Tag Archives: data

Simplified "Draft" Plugin for pyblosxom

Post Syndicated from Lennart Poettering original http://0pointer.net/blog/projects/pyblosxom-ignore.html

The pyblosxom plugin registry links a plugin which allows hiding “draft” stories before publishing them, so that only you can see them. Unfortunately the link to this plugin is broken. So here’s my (simplified) reimplementation:

def cb_prepare(args):
request = args[“request”]
query = request.getHttp().get(‘QUERY_STRING’, ”)

if not query.endswith(“&ignore”) and not query == “ignore”:
data = request.getData()
data[“entry_list”] = filter(lambda e: not e.has_key(‘ignore’), data[“entry_list”])

To mark a story as “draft” simply insert this at line #2:

#ignore yes

To browse unpublished stories simply append ?ignore (or &ignore) to your blog URL.

Simplified "Draft" Plugin for pyblosxom

Post Syndicated from Lennart Poettering original http://0pointer.net/blog/projects/pyblosxom-ignore.html

The pyblosxom plugin registry links a plugin which allows hiding “draft” stories before publishing them, so that only you can see them. Unfortunately the link to this plugin is broken. So here’s my (simplified) reimplementation:

def cb_prepare(args):
        request = args["request"]
        query = request.getHttp().get('QUERY_STRING', '')

        if not query.endswith("&ignore") and not query == "ignore":
                data = request.getData()
                data["entry_list"] = filter(lambda e: not e.has_key('ignore'), data["entry_list"])

To mark a story as “draft” simply insert this at line #2:

#ignore yes

To browse unpublished stories simply append ?ignore (or &ignore) to your blog URL.

Linking pyblosxom to SVN

Post Syndicated from Lennart Poettering original http://0pointer.net/blog/projects/pyblosxom-svn.html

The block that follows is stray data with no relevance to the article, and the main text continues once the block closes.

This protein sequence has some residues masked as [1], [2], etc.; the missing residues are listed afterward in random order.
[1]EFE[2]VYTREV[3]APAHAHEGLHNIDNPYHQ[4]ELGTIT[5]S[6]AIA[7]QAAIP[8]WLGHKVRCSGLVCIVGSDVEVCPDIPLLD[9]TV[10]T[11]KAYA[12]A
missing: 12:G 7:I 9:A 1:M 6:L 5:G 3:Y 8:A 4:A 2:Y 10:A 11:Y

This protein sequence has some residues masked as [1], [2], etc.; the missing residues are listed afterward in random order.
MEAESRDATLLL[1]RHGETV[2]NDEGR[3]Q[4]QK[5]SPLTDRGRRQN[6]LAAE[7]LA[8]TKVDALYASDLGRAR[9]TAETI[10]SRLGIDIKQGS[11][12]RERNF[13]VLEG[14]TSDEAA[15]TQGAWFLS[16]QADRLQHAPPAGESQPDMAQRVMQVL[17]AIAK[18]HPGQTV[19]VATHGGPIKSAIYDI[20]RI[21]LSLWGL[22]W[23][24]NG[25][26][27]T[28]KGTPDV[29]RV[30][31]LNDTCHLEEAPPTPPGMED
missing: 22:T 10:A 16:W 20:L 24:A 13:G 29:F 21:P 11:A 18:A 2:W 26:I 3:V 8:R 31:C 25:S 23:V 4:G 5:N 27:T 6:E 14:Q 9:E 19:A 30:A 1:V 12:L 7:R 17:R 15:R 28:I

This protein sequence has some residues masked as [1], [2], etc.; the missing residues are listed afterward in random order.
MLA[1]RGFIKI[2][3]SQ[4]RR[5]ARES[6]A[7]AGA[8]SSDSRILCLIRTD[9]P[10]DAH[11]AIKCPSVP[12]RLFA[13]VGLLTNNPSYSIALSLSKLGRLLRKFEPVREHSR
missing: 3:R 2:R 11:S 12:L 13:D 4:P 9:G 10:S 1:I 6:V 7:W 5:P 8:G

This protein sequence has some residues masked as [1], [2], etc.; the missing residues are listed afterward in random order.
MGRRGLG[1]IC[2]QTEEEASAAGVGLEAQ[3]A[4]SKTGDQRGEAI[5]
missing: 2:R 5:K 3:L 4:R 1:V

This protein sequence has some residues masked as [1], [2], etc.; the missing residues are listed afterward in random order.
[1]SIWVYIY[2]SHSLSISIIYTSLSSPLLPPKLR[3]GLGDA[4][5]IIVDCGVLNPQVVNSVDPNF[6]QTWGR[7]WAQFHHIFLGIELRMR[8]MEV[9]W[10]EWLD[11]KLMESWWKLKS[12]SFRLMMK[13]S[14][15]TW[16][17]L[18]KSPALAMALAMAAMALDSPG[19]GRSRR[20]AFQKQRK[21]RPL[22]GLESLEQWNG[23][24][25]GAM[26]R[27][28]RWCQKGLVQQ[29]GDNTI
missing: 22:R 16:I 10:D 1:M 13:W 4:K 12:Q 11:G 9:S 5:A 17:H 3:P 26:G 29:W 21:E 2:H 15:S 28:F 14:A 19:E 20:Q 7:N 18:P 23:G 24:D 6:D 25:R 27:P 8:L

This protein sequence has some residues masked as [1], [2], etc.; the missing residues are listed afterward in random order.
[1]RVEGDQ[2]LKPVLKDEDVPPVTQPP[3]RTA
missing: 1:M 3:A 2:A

If you run a pyblosxom blog with auto-copied stories from SVN you are
probably interested in getting stable story dates that don’t change every time
you update a story. The date of the initial SVN log entry of a story is
something like the “day of birth” of a story, so it’s a good value to use.
Christopher Baus implemented a plugin for pyblosxom, which looks
overly complicated to me: it depends on memcached and comes in two large python
scripts.

To simplify things I wrote this minimal replacement:

import pysvn, os, sys, anydbm

from config import py

def get_mtime(fname):
cache_fname = os.path.join(py[‘datadir’], ‘SVNDATES’)
cache = anydbm.open(cache_fname, “c”)

if cache.has_key(fname):
d = float(cache[fname])
else:
client = pysvn.Client(fname)
l = client.log(fname)

if len(l) > 0:
d = l[0][‘date’]
cache[fname] = str(d)
else:
d = -1

del client

del cache
return d

def cb_filestat(args):
args[“mtime”] = list(args[“mtime”])
d = get_mtime(args[“filename”])
if d >= 0:
args[“mtime”][8] = d
return args

Since accessing SVN logs is quite slow the script caches the “date of birth”
in a dbm file. Make sure that your web server has enough priviliges to access
that database file which is stored in $datadir/SVNDATES by
default.

Linking pyblosxom to SVN

Post Syndicated from Lennart Poettering original http://0pointer.net/blog/projects/pyblosxom-svn.html

If you run a pyblosxom blog with auto-copied stories from SVN you are
probably interested in getting stable story dates that don’t change every time
you update a story. The date of the initial SVN log entry of a story is
something like the “day of birth” of a story, so it’s a good value to use.
Christopher Baus implemented a plugin for pyblosxom, which looks
overly complicated to me: it depends on memcached and comes in two large python
scripts.

To simplify things I wrote this minimal replacement:

import pysvn, os, sys, anydbm

from config import py

def get_mtime(fname):
        cache_fname = os.path.join(py['datadir'], 'SVNDATES')
        cache = anydbm.open(cache_fname, "c")

        if cache.has_key(fname):
                d = float(cache[fname])
        else:
                client = pysvn.Client(fname)
                l = client.log(fname)

                if len(l) > 0:
                        d = l[0]['date']
                        cache[fname] = str(d)
                else:
                        d = -1

                del client

        del cache
        return d

def cb_filestat(args):
        args["mtime"] = list(args["mtime"])